Amendments Nos. 1 and 2 are related and may be discussed together.
Sick Leave Bill 2022: From the Seanad
As amendments Nos. 1 and 2 are grouped, I will speak to both amendments.
Amendment No. 1 makes a minor but useful change to the Minister’s power to set the number of sick leave days by order. As originally formulated, it would have required the Minister to specify the number of additional days to which employees will be entitled. The amendment means that an order can now simply specify the overall number of days of statutory sick leave. This reduces the risk of confusion. A single ministerial order will specify one's entitlements.
Amendment No. 2 aligns the language of section 6 more closely with section 5, as amended.
Amendments Nos. 3 and 4 are related and may be discussed together.
On Report Stage in the Dáil, the Tánaiste accepted an amendment that removed the power of the Minister to reduce the number of statutory sick leave days by regulation. These are consequential, technical amendments made in the Seanad and they reflect the change in policy, in that the number of sick days can only be increased. This formed part of the debate in this House and the Seanad.
Section 6(2)(b)(i), previously provided that the Minister could not reduce the number of sick leave days by more than three days at a time. This is now redundant as the Minister no longer has regulation-making power to reduce the number of sick leave days provided for. Amendment No. 3 accordingly removes that reference.
Amendment No. 4 aligns the language in section 6(2)(c) to reflect the change made to paragraph (b). These amendments have no policy impacts; they simply make the Bill consistent throughout.
I thank Opposition Members and all the parties for their co-operation on all stages of the Bill in both Houses over the past 18 months. While there were different amendments and slight disagreements, generally we were all supportive of the Bill and how important it is for Ireland to have a statutory sick pay scheme. I thank Members for their help and support and the Tánaiste for his drive behind this and throughout the Department in making sure it was completed.
I recognise that this has put a lot of pressure on the system in the Department to make sure the legislation was ready to be introduced this year. I thank our team here, Orla Reidy and Dara Breathnach, and Wendy Gray, who could not be with us here today, for all their efforts and work on that. Previous to this, we worked very closely with Clare Dunne, assistant secretary, at the start of this legislation because there is a lot of work involved from all the team.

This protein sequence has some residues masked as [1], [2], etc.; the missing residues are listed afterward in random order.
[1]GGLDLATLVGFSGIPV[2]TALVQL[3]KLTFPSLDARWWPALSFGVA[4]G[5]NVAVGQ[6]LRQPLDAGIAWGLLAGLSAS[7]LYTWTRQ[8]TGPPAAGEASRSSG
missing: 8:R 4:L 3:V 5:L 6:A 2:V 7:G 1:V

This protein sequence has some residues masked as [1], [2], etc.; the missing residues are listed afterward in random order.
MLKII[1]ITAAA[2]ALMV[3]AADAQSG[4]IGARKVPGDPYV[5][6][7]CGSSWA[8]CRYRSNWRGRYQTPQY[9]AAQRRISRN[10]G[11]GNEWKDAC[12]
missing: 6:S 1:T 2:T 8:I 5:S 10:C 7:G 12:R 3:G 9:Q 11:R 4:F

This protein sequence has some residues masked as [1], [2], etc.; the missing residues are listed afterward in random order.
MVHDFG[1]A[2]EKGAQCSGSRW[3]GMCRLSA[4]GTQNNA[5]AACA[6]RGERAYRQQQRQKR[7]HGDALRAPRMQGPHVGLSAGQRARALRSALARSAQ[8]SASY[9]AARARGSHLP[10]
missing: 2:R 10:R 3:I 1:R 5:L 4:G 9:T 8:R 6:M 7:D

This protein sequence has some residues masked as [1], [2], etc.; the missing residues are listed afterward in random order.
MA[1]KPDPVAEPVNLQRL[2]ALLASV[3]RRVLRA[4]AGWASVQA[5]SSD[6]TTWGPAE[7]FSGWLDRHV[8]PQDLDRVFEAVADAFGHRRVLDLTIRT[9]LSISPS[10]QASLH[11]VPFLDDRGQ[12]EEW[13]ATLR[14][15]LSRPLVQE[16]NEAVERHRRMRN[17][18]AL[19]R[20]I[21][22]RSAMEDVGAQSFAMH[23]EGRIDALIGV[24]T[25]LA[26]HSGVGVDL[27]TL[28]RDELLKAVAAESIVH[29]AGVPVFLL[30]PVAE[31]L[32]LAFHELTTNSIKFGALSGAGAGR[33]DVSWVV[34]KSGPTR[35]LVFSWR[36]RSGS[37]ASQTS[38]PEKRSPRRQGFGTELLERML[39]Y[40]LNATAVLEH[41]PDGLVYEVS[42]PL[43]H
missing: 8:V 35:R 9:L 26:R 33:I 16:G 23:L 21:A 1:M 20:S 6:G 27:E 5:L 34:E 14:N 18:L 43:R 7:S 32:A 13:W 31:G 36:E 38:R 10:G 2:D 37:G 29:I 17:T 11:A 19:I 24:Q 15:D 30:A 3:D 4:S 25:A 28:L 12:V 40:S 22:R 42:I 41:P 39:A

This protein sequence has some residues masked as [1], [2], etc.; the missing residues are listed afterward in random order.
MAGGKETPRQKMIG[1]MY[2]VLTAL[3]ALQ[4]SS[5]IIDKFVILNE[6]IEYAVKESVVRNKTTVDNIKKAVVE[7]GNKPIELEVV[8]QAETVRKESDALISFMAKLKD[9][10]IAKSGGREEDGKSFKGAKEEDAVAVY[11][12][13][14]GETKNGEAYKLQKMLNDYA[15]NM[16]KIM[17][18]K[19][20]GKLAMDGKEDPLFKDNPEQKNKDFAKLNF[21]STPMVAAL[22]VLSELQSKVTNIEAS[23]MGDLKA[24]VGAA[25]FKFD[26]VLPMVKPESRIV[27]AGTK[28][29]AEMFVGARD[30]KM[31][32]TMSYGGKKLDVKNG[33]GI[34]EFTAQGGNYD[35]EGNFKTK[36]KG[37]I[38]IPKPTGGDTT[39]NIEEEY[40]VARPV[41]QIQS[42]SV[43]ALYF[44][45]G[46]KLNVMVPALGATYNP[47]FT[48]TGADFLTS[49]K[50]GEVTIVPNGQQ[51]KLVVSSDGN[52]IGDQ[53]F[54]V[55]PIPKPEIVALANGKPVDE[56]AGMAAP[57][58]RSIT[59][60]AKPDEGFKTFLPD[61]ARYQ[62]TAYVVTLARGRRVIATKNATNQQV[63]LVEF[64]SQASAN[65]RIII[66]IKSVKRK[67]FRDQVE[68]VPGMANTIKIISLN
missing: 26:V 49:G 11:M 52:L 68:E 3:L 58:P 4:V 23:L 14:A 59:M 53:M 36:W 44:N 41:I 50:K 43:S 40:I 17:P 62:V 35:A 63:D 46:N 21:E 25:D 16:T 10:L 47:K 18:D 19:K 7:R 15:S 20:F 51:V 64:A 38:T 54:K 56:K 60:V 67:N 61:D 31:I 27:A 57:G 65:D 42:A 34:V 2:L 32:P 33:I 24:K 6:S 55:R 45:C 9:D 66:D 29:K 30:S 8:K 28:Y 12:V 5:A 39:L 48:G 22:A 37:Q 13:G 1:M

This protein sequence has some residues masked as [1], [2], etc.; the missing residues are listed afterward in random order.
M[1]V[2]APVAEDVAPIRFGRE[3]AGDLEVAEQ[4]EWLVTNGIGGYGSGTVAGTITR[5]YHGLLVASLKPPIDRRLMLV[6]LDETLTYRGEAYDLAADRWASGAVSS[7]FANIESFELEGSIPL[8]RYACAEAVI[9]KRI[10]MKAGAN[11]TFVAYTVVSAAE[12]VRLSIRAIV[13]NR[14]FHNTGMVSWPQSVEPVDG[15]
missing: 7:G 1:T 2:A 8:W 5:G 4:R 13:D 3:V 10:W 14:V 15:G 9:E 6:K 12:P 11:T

This is important legislation that will strengthen Ireland's hand when it comes to attracting and retaining talent for all our employers. We also recognise that this comes at a cost to employers. We will work with them in the months ahead and into the new year on supports for businesses, which might need assistance, in our customer-facing role. The Tánaiste was clear during the discussion in this House that we would do that. Likewise, there were issues raised with the cost of medical certificates and going to the doctor. There is an ongoing commitment on that in the programme for Government too. On balance, this is positive legislation that will be improved year by year in the time ahead. It is hoped it will help when it comes to attracting and retaining talent and recognising the hard work that people do while also protecting our public health in general. I thank all involved.
I welcome, on behalf of Sinn Féin, the passing of the Bill. It is an important day for workers. It is the first time we have had a statutory right to sick pay for an awful lot of people. I welcome that very much. There were a few issues we had with the Bill, but we are happy to support it. The Minister of State referred to the issue of sick certificates for people who are sick. That is a particular problem for low-paid workers who do not have a medical card. Having to pay to go to a GP can cost some of them up to half their daily wages or more. We need to look at that. We may look at adding extra days as well. It is a good day for us and for workers that this Bill has passed. We support it.
I thank the Minister of State and acknowledge that today is a historic day. It is a little bit of history. We did not have a statutory sick pay scheme and now we do. It was on foot of a Labour Party Private Member's Bill that this conversation started. The Minister took it on in good faith, we have come to the conclusion of that discussion and workers are in a better position today in Ireland than they were two years ago. While it is not perfect, we will work with it and try to improve it. I credit the Department, the Minister of State and the Tánaiste for working with us to get it to this point. Workers are in a better position today than they were two years ago, and that will always be a good day, particularly for people in the Labour Party. In particular, I thank and pay tribute to the efforts of Senator Sherlock in this regard.